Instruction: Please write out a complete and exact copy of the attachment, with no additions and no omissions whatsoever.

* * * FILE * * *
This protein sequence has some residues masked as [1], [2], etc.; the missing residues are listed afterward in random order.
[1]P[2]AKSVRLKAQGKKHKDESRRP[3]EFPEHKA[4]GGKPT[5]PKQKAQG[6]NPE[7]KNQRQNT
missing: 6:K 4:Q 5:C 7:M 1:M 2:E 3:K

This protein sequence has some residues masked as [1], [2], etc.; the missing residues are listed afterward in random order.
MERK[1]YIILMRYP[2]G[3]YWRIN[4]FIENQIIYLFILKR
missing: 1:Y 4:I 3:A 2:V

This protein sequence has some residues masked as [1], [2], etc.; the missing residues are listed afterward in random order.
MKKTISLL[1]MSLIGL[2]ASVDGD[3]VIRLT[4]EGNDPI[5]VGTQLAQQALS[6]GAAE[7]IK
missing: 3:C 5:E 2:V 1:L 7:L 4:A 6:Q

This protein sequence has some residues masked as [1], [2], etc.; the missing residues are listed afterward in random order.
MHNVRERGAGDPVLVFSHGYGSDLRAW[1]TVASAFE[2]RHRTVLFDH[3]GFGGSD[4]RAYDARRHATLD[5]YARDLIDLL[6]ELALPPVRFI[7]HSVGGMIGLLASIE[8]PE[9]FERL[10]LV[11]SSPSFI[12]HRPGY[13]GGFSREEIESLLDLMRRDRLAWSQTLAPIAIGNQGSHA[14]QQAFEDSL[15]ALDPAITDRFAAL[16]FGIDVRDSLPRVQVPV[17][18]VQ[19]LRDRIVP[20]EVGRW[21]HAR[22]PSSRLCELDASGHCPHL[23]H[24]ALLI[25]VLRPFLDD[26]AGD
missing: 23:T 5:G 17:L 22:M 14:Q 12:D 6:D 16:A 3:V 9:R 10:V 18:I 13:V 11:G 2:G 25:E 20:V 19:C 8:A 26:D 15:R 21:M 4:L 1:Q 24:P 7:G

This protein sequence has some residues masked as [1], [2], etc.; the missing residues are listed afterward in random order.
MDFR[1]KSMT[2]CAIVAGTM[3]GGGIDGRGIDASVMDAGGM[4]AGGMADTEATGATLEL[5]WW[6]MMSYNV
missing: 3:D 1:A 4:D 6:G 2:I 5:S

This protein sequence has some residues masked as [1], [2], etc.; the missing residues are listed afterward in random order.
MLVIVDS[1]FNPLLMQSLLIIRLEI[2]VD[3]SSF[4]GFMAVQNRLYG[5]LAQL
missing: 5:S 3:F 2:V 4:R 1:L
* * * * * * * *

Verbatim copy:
This protein sequence has some residues masked as [1], [2], etc.; the missing residues are listed afterward in random order.
[1]P[2]AKSVRLKAQGKKHKDESRRP[3]EFPEHKA[4]GGKPT[5]PKQKAQG[6]NPE[7]KNQRQNT
missing: 6:K 4:Q 5:C 7:M 1:M 2:E 3:K

This protein sequence has some residues masked as [1], [2], etc.; the missing residues are listed afterward in random order.
MERK[1]YIILMRYP[2]G[3]YWRIN[4]FIENQIIYLFILKR
missing: 1:Y 4:I 3:A 2:V

This protein sequence has some residues masked as [1], [2], etc.; the missing residues are listed afterward in random order.
MKKTISLL[1]MSLIGL[2]ASVDGD[3]VIRLT[4]EGNDPI[5]VGTQLAQQALS[6]GAAE[7]IK
missing: 3:C 5:E 2:V 1:L 7:L 4:A 6:Q

This protein sequence has some residues masked as [1], [2], etc.; the missing residues are listed afterward in random order.
MHNVRERGAGDPVLVFSHGYGSDLRAW[1]TVASAFE[2]RHRTVLFDH[3]GFGGSD[4]RAYDARRHATLD[5]YARDLIDLL[6]ELALPPVRFI[7]HSVGGMIGLLASIE[8]PE[9]FERL[10]LV[11]SSPSFI[12]HRPGY[13]GGFSREEIESLLDLMRRDRLAWSQTLAPIAIGNQGSHA[14]QQAFEDSL[15]ALDPAITDRFAAL[16]FGIDVRDSLPRVQVPV[17][18]VQ[19]LRDRIVP[20]EVGRW[21]HAR[22]PSSRLCELDASGHCPHL[23]H[24]ALLI[25]VLRPFLDD[26]AGD
missing: 23:T 5:G 17:L 22:M 14:Q 12:D 6:D 16:A 3:V 9:R 10:V 18:I 13:V 11:G 2:G 25:E 20:V 19:C 8:A 26:D 15:R 21:M 4:L 1:Q 24:P 7:G

This protein sequence has some residues masked as [1], [2], etc.; the missing residues are listed afterward in random order.
MDFR[1]KSMT[2]CAIVAGTM[3]GGGIDGRGIDASVMDAGGM[4]AGGMADTEATGATLEL[5]WW[6]MMSYNV
missing: 3:D 1:A 4:D 6:G 2:I 5:S

This protein sequence has some residues masked as [1], [2], etc.; the missing residues are listed afterward in random order.
MLVIVDS[1]FNPLLMQSLLIIRLEI[2]VD[3]SSF[4]GFMAVQNRLYG[5]LAQL
missing: 5:S 3:F 2:V 4:R 1:L